It seems that the biggest trend in Hollywood these days is franchise building, with studios offering more spin-offs and reboots each year. The possibility of a ‘Fast & Furious’ Extended Universe, if you will, has been thrown around for quite some time, and as someone whose interest in the series has steadily declined over the years, the announcement of ‘Hobbs and Shaw’ was one that elicited nothing more than a yawn from me. Besides, how many more times could I possibly watch Dwayne ‘The Rock’ Johnson (‘Rampage’) defy the laws of physics with stunts that should have killed his character ten times over by now?
Where the original series eased into its silliness, ‘Hobbs and Shaw’ decides to go for apocalyptic broke from the get-go. After an attempt to retrieve a capsule containing a deadly virus goes haywire, frenemies Luke Hobbs (Johnson) and Deckard Shaw (Jason Statham, ‘The Fate of the Furious’) are once again united to track down the virus, take out bionic enemy Brixton Lore (Idris Elba, ‘Avengers: Infinity War’) and save the life of Shaw’s sister Hattie (Vanessa Kirby, ‘Mission: Impossible - Fallout’), who has 42 hours before the viral capsules hidden in her body dissolve with disastrous results.
The fact that this is a spin-off from the ‘Fast & Furious’ franchise is both a blessing and a curse. The film has a license to be funnier and weirder, both of which this film is. The opening 20 minutes is some of the most fun I’ve had with the series in years, with a wonderful split-screen scene depicting each lead’s very different morning routines. The scene in which they find out they will be working together contains the best use of the one-time, American PG-13 allocated use of “fuck” since ‘Alita: Battle Angel’.
Unfortunately, as the plot kicks in and the stakes stack up, the jokes become fewer and further between, and the film begins to lose its flavour in the interest of going bigger and harder than those before it. It seems to be working overtime to find a reason to exist, when really there’s no need to be looking further than the chemistry between Johnson and Statham. Both are playing their Hollywood typecasts to a tee here; there’s even an in-joke referring to Statham’s role in the remake of ‘The Italian Job’. The scenes in which they share petty insults and jokes, while incredibly stupid, are also the best moments in the entire film, which should somewhat speak to the quality of the action scenes.
By standards set by similar mammoth-budget action films ('Hobbs and Shaw' is set at a staggering $200 million, and deserves to break even at the box office), the 135-minute runtime boasts the exact pacing one would expect from such a film – that is, it’s perfect. There’s almost a sense of comfort in knowing almost exactly what plot beats it will hit and when, allowing for extra energy to soak into the action scenes. Unfortunately, this is where the film is let down in a major way. No one would ever accuse the ‘Fast & Furious’ franchise of having coherent action scenes where characters actually seem like they’re in peril during a massive stunt, but at least most of the action in those is fun. With the exception of the final climactic fight, the action is just plain bland here, becoming more and more beige and downright boring as the film wears on (at this point, most of the jokes have stopped in the favour of stern-faced stakes establishing). Bigger, it seems, doesn’t always mean better. As much as the final fight, a threeway showdown between Johnson, Statham and Elba looks stunning with rain piercing the frames like glass, yet this shooting technique has been done before and much better, such as in the iconic (and much bloodier) fight scene in TV’s ‘American Gods’. The scene also criminally wastes Kirby, who proves her worth by kicking her fair share of ass throughout the film, including Johnson’s.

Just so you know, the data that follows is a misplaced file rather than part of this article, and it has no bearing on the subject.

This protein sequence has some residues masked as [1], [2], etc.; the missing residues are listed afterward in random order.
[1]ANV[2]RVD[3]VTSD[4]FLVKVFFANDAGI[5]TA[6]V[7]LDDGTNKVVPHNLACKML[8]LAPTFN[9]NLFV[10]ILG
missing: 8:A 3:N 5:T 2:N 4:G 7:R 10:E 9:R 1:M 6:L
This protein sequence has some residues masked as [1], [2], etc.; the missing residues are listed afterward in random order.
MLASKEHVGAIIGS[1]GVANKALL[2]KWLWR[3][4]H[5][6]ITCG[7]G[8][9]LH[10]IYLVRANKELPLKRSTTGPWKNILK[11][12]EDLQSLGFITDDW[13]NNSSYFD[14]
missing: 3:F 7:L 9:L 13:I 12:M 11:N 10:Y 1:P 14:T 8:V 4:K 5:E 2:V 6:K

There’s almost a sense of comfort in knowing almost exactly what plot beats it will hit and when.
Sadly, the biggest sin this film commits is the lack of cars. Sure, Shaw owns an impressive garage of modern and retro vehicles and next-level engineering is a pivotal aspect of a major action scene, but to have only three major car chases/action scenes in a ‘Fast & Furious’ film gives the impression that this instalment doesn’t know why the series is considered so much fun in the first place. 2017’s ‘Baby Driver’ proved that car action can be well-shot and exhilarating, so there’s also no reason or excuse for the editing in such ‘Hobbs and Shaw’ scenes to be so shitty. Just because there is the chance to make a cut to another shot doesn’t mean it needs to be taken.
By this point in the franchise, ‘Fast & Furious’ fans will know exactly what to expect from ‘Hobbs and Shaw’, and there’s just enough here that's fresh enough to warrant taking another ride with the series.